“Open-Access Teamwork Takes Off” (C&EN, June 10, page 24) is, in many respects, more interesting for what it does not say about this subject. The article notes that federal agencies will partner with publishers and librarians. Where are the scientists and scientific societies?
Indeed, a significant fraction of the scientific literature is published by not-for-profit science, mathematics, and science education societies. Publications often represent the core activity of these organizations. Journal pricing by scientific societies is a fraction of that of for-profit publishers. Journal publishing is not free. It requires spending for hardware, software, management of peer review, editorial work, long-term database maintenance, and printing. The important question is, who pays: authors, users, or a third party (institutions or government)?
Without careful consideration of the impact of open-access publishing on scientific societies, serious damage to both science and science education may result. Scientific societies have been publishing professional journals for more than 100 years. Net revenues from publications fund a variety of science education and public outreach activities. These activities—for example, maintenance of archived papers in the scientific literature—could be lost along with services that support the scientific community.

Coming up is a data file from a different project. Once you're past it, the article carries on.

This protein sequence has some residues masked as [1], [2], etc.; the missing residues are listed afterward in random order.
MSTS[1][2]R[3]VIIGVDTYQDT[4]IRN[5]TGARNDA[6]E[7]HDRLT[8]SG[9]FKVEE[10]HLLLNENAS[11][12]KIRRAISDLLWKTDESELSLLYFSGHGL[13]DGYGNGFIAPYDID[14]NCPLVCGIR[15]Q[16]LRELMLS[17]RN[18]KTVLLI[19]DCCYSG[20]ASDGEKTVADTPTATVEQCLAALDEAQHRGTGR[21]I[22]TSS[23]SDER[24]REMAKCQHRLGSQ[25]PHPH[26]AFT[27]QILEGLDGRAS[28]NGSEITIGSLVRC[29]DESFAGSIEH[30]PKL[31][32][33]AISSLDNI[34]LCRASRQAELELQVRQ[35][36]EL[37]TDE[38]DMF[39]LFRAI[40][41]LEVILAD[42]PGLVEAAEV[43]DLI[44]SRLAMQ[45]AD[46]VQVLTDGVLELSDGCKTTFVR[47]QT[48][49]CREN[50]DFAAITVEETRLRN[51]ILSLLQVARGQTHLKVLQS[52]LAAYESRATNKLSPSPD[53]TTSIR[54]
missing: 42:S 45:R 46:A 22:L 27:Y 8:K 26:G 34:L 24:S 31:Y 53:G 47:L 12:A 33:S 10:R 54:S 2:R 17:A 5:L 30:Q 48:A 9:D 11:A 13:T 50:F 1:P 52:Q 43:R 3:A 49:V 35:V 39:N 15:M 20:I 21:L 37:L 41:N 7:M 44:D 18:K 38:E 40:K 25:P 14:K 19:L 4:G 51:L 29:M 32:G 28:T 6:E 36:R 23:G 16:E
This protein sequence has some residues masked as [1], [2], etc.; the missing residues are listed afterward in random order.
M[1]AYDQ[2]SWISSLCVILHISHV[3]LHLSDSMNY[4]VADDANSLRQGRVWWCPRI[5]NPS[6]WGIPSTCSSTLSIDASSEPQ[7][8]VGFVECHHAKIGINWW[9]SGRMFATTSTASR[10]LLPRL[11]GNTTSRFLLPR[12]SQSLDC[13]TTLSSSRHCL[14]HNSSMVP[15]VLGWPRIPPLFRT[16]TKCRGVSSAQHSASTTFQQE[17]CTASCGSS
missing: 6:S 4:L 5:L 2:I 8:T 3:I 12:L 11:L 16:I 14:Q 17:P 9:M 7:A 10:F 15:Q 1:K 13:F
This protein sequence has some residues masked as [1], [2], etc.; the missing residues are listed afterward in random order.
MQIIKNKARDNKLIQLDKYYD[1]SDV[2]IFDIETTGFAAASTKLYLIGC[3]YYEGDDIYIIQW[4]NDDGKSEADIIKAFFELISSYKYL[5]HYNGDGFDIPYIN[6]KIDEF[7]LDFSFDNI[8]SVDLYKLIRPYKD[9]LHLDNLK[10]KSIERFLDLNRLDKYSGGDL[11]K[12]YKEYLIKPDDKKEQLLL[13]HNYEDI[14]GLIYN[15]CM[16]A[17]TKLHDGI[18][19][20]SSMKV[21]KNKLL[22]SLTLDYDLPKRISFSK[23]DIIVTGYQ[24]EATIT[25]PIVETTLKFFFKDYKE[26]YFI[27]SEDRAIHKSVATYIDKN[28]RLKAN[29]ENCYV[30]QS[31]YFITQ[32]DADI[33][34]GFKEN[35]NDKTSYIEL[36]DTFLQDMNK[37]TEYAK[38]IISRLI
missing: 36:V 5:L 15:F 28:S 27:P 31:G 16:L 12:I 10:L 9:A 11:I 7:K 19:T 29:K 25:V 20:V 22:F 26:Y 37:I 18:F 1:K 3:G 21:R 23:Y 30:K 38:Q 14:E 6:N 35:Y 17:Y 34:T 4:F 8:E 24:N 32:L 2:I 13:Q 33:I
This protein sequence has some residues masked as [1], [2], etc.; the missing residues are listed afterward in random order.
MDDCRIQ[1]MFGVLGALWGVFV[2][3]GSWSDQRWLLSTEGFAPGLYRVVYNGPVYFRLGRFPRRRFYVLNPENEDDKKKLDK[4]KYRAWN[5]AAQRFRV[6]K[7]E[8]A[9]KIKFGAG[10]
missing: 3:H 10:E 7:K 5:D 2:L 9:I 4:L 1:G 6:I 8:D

The open-access plan for scientific publishing seems to be that authors will pay publication fees on the order of $1,500 to $2,000 per paper. Where will scientists get that money? Will funding agencies increase grants by some 2 to 4% to cover publication fees? The alternative may be to cut publications and/or students.
An embargo period of 18 to 24 months has been identified as the necessary period before research published in scientific society journals moves to open-access archives. An inadequate embargo period clearly will result in not-for-profit journal collapse.
Copyright issues have also not been addressed. Simplistic open access will lead to impairment of the research enterprise that drives our economy. Scientists are the authors and prime users of the scientific literature. Their needs should be paramount.
Gordon L. Nelson
President, Council of Scientific Society Presidents